Dwellworks, Dwellworks Living, and Station Cities support clients with business travel and relocation-related accommodations needs in New York City and other markets nationwide. A recent series of court decisions impacting the enforcement of short-term rental laws in New York City has raised questions about housing availability for those planning to travel to NYC.

We can assure you: the new requirements and enforcement primarily affects leisure travelers booking on online platforms such as Airbnb, VRBO, and Booking.com.

As an information service to our corporate clients, corporate housing program administrators, and guests, however, we are sharing here a summary of the new regulations and their impact.


Q: What is the new ‘Airbnb’ regulation in New York City?

A: Effective September 5, 2023, after multiple lawsuits and countersuits, the City of New York is now enforcing its longstanding regulations on short-term housing. The regulations impact residents and landlords who rent out their homes/apartments on platforms such as Airbnb, VRBO, and Booking.com. Hosts who wish to rent their residences for stays of fewer than 30 days are now required to:

  • Register their properties for short-term rental with the city (previously all compliance and review were done through the platforms themselves)
  • Be present at the property during the guests’ stay
  • Limit the number of guests to no more than 2
  • Allow any guests full access to the property, not just single rooms

The city is responsible for enforcement of these requirements, which will take months to implement, but as noted, are effective immediately. The city’s position is that the platforms were not managing and qualifying short-term rental hosts with sufficient compliance. You can read more about the decision here.


Q: How does this impact the availability of short-term rentals via these platforms?

A:There are thousands of leisure travel hosts in New York City (estimates range from twenty to forty thousand). About 50% of the properties on Airbnb and other sites are hotels and not impacted by the enforcement of these new short-term rental laws. The remainder of the hosts must follow the registration/use laws noted above. The number of eligible short-term rental units on these sites has already dramatically decreased and is expected to continue to do so, as few hosts will meet all the city’s compliance requirements. Both hosts and platforms are subject to fines for non-compliance.


Q: How does this impact the availability of short-term rentals for corporate travel and relocation?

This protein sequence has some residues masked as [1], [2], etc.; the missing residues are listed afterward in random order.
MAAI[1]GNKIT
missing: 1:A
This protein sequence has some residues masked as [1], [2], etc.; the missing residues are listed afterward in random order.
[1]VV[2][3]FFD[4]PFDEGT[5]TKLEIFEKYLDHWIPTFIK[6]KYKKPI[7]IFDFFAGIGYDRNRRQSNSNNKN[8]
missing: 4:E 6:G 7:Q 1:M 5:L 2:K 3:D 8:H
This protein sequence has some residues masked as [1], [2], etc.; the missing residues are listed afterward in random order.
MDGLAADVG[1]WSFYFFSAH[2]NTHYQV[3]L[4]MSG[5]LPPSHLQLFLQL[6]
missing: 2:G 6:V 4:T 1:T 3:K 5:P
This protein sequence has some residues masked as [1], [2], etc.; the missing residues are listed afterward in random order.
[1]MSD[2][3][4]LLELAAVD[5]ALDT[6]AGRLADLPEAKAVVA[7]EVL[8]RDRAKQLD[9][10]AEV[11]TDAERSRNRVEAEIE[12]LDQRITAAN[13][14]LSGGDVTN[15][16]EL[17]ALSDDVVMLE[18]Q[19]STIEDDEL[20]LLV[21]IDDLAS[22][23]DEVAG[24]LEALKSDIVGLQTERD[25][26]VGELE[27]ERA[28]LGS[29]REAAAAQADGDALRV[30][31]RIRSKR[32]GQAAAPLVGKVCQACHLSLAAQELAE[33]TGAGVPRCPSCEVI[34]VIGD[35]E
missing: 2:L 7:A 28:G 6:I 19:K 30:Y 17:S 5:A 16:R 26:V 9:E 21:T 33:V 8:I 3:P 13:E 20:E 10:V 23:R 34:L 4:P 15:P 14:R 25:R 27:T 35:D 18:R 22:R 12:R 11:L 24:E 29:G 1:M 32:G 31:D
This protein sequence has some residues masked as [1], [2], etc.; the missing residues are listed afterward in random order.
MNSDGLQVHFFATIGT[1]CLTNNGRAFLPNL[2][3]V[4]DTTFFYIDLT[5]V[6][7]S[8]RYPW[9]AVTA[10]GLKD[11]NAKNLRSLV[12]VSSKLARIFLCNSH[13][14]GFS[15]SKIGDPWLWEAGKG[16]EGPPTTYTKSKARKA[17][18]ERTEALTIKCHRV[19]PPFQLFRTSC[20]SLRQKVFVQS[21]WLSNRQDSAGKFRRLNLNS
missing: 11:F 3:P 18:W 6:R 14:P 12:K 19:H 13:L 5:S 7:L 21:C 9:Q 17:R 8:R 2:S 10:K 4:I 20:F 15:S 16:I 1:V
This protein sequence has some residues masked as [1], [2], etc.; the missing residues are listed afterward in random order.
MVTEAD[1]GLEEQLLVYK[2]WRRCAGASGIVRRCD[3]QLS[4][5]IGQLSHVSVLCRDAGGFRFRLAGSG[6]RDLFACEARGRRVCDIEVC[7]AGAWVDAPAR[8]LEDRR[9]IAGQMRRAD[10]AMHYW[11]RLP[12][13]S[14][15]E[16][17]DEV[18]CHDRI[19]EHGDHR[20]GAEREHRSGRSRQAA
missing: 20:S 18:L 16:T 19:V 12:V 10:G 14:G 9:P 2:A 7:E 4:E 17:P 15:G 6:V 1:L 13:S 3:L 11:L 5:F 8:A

A: Corporate housing providers who work with Dwellworks Living are licensed both for stays of 30 days and longer and as hotels for shorter-term stays.

The rules intended to eliminate illegal short-term rentals will not impact corporate stays and require no additional compliance/registration on the part of our suppliers or Dwellworks Living.

Dwellworks Living works with over 50+ corporate housing operators in New York who manage an inventory of thousands of studios and 1, 2, and 3-bedroom suites to meet the needs of our clients on demand. Corporate housing agencies whose options include non-professionally managed short-term rentals may experience a decrease in the number of options they can make available to clients.


Q: Will the enforcement of short-term rental laws impact the availability of apartments in New York City overall?

A: Most analysts agree that the majority of New York City short-term rental hosts on Airbnb and similar platforms live in the same unit that they’re renting out. The enforcement of short-term regulations will impact these residents’ ability to rent out their units on a short-term/transient basis but is not expected to materially increase the number of apartments available for rent in the city overall. Various advocates hold the position that short-term rentals have decreased the availability of long-term rentals, but most market reporting does not prove that out. Those landlords who own multiple units and are ‘professional’ short-term rental managers may choose not to comply with the city’s enforcement standards and opt instead to place their units back into the supply of long-term rentals, but it is unknown at this time what the impact of those decisions will be on rental availability and rental rates in the New York City market overall.